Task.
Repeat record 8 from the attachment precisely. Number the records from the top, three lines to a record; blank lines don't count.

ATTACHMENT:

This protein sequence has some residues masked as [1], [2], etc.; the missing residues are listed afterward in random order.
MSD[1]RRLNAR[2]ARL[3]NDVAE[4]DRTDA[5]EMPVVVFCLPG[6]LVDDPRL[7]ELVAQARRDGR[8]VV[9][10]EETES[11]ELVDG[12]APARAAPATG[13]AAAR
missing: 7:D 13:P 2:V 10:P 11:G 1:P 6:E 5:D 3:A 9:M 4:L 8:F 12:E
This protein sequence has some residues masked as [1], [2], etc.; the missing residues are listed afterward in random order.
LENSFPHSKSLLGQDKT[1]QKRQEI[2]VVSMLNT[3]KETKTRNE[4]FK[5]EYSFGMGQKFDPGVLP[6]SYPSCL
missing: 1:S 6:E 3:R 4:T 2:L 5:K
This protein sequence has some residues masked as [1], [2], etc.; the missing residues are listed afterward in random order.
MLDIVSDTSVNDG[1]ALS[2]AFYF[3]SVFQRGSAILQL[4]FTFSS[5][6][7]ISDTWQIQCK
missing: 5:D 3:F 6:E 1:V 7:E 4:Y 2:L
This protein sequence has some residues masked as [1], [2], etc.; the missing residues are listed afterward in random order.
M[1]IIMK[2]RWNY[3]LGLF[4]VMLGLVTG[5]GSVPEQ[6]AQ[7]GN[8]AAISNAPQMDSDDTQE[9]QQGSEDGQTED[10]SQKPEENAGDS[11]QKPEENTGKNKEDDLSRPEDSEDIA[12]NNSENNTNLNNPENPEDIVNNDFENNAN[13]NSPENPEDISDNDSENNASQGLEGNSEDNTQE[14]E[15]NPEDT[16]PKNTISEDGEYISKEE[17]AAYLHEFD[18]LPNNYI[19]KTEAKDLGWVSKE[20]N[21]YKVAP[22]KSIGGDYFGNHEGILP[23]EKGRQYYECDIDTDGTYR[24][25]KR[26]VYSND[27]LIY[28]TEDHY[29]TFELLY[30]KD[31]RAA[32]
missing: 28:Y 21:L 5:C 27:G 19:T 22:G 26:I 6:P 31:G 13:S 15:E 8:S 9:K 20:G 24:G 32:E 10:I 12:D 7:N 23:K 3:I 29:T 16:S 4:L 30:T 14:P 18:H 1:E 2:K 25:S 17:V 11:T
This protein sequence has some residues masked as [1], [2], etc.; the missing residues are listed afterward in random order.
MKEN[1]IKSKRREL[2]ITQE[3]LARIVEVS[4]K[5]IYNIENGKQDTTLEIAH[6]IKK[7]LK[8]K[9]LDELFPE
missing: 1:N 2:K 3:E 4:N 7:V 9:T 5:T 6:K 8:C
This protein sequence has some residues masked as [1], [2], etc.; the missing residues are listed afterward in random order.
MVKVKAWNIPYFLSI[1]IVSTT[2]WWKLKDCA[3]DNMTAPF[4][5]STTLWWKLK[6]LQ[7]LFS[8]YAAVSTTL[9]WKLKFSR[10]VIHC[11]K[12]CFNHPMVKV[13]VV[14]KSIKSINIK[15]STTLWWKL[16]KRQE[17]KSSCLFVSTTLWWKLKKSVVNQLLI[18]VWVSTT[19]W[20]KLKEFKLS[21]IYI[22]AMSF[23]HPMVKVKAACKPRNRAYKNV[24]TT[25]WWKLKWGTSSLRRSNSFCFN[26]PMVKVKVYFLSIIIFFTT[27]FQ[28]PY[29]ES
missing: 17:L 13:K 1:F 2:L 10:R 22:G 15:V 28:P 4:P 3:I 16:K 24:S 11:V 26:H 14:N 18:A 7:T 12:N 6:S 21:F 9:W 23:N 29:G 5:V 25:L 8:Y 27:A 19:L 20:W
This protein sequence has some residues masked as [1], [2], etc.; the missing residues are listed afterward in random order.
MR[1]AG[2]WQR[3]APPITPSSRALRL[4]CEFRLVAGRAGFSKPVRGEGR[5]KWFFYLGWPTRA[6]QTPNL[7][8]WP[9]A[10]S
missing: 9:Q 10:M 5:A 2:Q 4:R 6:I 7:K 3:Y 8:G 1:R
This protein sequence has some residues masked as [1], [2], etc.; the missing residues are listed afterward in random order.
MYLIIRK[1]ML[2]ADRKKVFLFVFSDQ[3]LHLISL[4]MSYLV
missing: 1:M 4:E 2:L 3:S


This protein sequence has some residues masked as [1], [2], etc.; the missing residues are listed afterward in random order.
MYLIIRK[1]ML[2]ADRKKVFLFVFSDQ[3]LHLISL[4]MSYLV
missing: 1:M 4:E 2:L 3:S